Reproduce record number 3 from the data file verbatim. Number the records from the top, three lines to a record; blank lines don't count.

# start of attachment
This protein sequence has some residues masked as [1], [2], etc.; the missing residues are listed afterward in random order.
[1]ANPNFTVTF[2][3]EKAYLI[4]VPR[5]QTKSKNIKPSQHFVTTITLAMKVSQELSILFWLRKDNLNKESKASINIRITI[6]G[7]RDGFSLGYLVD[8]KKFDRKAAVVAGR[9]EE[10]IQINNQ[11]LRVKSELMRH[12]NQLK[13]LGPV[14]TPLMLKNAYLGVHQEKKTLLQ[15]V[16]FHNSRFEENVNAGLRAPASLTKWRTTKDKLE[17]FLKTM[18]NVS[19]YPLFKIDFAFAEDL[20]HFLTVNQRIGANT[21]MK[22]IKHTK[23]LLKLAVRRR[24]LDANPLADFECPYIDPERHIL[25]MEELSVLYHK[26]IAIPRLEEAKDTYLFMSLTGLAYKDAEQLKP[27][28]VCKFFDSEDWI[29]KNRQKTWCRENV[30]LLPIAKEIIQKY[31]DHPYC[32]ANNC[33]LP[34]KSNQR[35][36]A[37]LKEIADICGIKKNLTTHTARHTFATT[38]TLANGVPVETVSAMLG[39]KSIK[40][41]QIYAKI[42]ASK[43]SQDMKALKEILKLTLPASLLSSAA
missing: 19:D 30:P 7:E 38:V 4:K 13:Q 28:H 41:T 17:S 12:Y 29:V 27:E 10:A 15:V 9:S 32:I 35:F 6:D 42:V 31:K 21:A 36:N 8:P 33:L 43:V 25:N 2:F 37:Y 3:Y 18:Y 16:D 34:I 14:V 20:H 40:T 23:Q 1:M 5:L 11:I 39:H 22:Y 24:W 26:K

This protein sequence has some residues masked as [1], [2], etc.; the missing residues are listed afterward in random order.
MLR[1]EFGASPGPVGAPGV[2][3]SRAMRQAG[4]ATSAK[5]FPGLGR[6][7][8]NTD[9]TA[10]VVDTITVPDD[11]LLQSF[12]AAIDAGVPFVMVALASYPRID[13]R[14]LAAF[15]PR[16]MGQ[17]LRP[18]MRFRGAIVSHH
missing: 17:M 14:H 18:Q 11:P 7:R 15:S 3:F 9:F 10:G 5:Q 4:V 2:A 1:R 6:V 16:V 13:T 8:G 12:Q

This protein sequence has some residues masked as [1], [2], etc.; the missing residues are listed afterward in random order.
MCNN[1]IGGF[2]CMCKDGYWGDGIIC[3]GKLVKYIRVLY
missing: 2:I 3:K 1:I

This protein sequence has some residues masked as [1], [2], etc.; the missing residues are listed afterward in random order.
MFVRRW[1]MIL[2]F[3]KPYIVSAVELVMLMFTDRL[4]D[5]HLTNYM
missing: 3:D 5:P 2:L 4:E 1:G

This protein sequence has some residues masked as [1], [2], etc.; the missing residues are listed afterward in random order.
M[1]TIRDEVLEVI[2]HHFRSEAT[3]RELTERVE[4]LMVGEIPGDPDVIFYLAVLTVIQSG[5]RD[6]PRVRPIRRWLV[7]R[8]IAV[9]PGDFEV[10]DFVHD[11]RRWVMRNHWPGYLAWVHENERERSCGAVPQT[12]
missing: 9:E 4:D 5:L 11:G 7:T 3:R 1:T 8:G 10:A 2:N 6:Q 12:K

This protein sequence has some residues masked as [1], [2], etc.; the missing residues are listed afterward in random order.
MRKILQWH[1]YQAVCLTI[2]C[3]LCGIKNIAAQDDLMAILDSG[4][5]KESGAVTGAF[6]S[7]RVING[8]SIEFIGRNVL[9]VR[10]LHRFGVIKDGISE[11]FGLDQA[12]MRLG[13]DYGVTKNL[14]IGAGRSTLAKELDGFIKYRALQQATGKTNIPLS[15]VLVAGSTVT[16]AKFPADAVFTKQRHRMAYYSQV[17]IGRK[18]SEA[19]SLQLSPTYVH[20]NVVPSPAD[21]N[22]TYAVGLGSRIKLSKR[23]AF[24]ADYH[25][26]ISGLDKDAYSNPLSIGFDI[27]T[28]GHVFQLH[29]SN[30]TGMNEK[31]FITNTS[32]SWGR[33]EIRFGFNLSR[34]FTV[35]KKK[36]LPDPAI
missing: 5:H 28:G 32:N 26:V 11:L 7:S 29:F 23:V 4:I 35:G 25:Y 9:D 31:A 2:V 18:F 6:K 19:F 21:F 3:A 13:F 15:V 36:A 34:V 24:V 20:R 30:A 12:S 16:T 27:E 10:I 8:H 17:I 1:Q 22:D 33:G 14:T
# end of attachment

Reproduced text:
This protein sequence has some residues masked as [1], [2], etc.; the missing residues are listed afterward in random order.
MCNN[1]IGGF[2]CMCKDGYWGDGIIC[3]GKLVKYIRVLY
missing: 2:I 3:K 1:I